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be inappropriate for me to pre-empt the outcome of this review. Information about contact in respect of immigration matters can be produced only at disproportionate cost.
My right hon. Friend the Member for Brent, South (Mr. Boateng) received a letter at his constituency office from Mr. S. P. Hinduja in September 2000 in his capacity as a local MP about parking facilities for people visiting the Swaminarayan Hindu Mandir in his Brent, South constituency. This was dealt with by my right hon. Friend in the usual way and referred to his local authority. Otherwise, neither I, nor my Ministers, recall having been contacted by or having contacted either Mr. G. P. Hinduja or Mr. S. P. Hinduja in the period from 2 May 1997, although we may have been present at functions at the same time as Mr. G. P. and Mr. S. P. Hinduja. For example, the Under-Secretary of State for the Home Department, my hon. Friend the Member for North Warwickshire (Mr. O'Brien), believes that when he spoke, by invitation, as a Minister at the Sikh Forum Dinner on 18 October 1999, Mr. S. P. Hinduja was a guest on the platform table and that at a reception organised by my hon. Friend the Member for Ealing, Southall (Mr. Khabra) on 3 July, which he attended, Mr. S. P. Hinduja was also present. I understand that Mr. G. P. Hinduja was present at the Asia Light evening held in Brighton last year and that Mr. S. P. Hinduja and Mr. G. P. Hinduja were present at the Labour Party's Annual Gala Dinner on 15 April 1999. I was present at both these events. My hon. Friend the Member for North Warwickshire and I received invitations to the Hinduja Foundation Diwali Gala evening on 3 November 1999. We did not attend; officials from the Home Office Race Equality Unit attended the event.
Dr. Julian Lewis: To ask the Secretary of State for the Home Department if he will list the allegations against G. P. Hinduja and S. P. Hinduja respectively of which his Department was aware when the decisions to award citizenship to each of them were made.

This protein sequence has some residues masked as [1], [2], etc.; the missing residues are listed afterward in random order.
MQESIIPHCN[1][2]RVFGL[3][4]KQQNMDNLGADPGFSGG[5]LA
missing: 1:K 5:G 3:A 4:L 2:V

Mr. Straw: I refer the hon. Member to the answer I gave the right hon. Member for Maidstone and The Weald (Miss Widdecombe) and the hon. Members for Aylesbury (Mr. Lidington) and for Bury St. Edmunds (Mr. Ruffley) on 30 January 2001, Official Report, column 166W.
Mr. Charles Clarke: Domestic violence is a serious and abhorrent crime which the Government are determined to tackle effectively. We have emphasised that the domestic context in which it occurs is an aggravating not a mitigating factor and that it is an issue which we expect local crime reduction partnerships to cover in their audits of local problems and strategies for addressing them.
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Since coming to office, we have undertaken a broad range of measures to reduce the level of domestic violence and strengthen support for victims. That is why we have provided £7 million for a violence against women initiative within the Crime Reduction Programme. That initiative is currently funding for development and evaluation 34 projects that will help us identify what interventions in what circumstances are the most effective and cost-effective.
Among other significant measures within the last year are: the issue of multi-agency guidance to agencies dealing with domestic violence and of specific guidance to Health Service professionals; the issue of a new Home Office circular to the police; the inclusion of domestic violence within police Best Value performance indicators; the provision of £120 million additional capital funding for a new Safer Communities Supported Housing Fund for specified vulnerable groups, including the survivors of domestic violence; and increased funding for Victim Support.
Other current initiatives include work with the Association of Chief Police Officers on a circular on effective use of provisions in the Protection from Harassment Act 1997; the evaluation of probation service domestic violence perpetrator programmes; the development of a domestic violence toolkit on the Home Office's crime reduction website; research on possible future publicity work; and, the inclusion in the British Crime Survey 2001 of a special module on domestic violence.